Volkswagen emissions: UK and six other nations face legal action
8 December 2016
- From the section Business
The European Union (EU) has started legal action against seven nations.
Four, including the UK and Germany, are under fire for failing to take action against Volkswagen for cheating emission tests. Member states have two months to respond.
The German car giant has had huge fines in the US over its use of “defeat devices” used to hide true levels of emissions.
More than one million cars in the UK are involved.
Spain and Luxemburg are the other two nations who the EU says have not taken action against the company.
Another three countries – the Czech Republic, Lithuania and Greece – are being hauled up for not even including the possibility of fining carmakers over potential violations.
On top of this, the European Commission has also called Germany and the UK to account for refusing to share details of breaches of EU emissions laws they discovered through their own investigations earlier this year.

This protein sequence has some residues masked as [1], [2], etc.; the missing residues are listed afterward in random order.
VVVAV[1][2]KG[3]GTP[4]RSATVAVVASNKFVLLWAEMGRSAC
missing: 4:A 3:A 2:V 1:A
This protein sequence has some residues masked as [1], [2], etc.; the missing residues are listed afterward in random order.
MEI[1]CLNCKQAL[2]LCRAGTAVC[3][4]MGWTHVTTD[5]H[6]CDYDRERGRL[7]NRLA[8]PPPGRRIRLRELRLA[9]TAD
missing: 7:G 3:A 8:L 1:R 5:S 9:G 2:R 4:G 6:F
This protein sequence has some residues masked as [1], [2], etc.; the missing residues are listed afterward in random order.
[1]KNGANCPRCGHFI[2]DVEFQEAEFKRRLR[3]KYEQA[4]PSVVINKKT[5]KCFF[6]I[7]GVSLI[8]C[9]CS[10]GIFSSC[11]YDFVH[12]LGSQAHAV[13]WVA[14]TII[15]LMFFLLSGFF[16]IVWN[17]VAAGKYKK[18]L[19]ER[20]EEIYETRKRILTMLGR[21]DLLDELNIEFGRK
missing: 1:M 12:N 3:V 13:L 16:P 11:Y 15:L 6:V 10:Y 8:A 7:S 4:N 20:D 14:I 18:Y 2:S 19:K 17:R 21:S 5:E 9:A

Industry commissioner Elzbieta Bienkowska said in a statement: “National authorities across the EU must ensure that car manufacturers actually comply with the law.”
Fines and claims
Under EU law, member nations are responsible for overseeing whether cars meet standards or not.
Investigations in the UK, Germany, France and Italy have uncovered the use of cheat devices, but no action has been taken against VW, which employs 120,000 people in Germany with almost 500,000 employed elsewhere around the world.
The company has agreed to pay $15bn in a settlement with US authorities and owners of about 500,000 vehicles after the software cheat was exposed, but so far European nations have taken no such action against the company.
About 11 million cars worldwide have the software.
As well as fines, Volkswagen is facing €8.2bn ($9.1bn; £7bn) in damages claims from 1,400 German investors over its emissions scandal, a state court has said.
Australia also launched legal action against the carmaker and asset manager Blackrock and a group of institutional shareholders said they would sue VW for €2bn.
The claims relate to the drop in Volkswagen’s share price after the scandal broke.
The VW group comprises 12 brands from seven European countries: Volkswagen passenger cars, Audi, Seat, Skoda, Bentley, Bugatti, Lamborghini, Porsche, Ducati, Volkswagen Commercial Vehicles, Scania and MAN.
This post was written by FSB News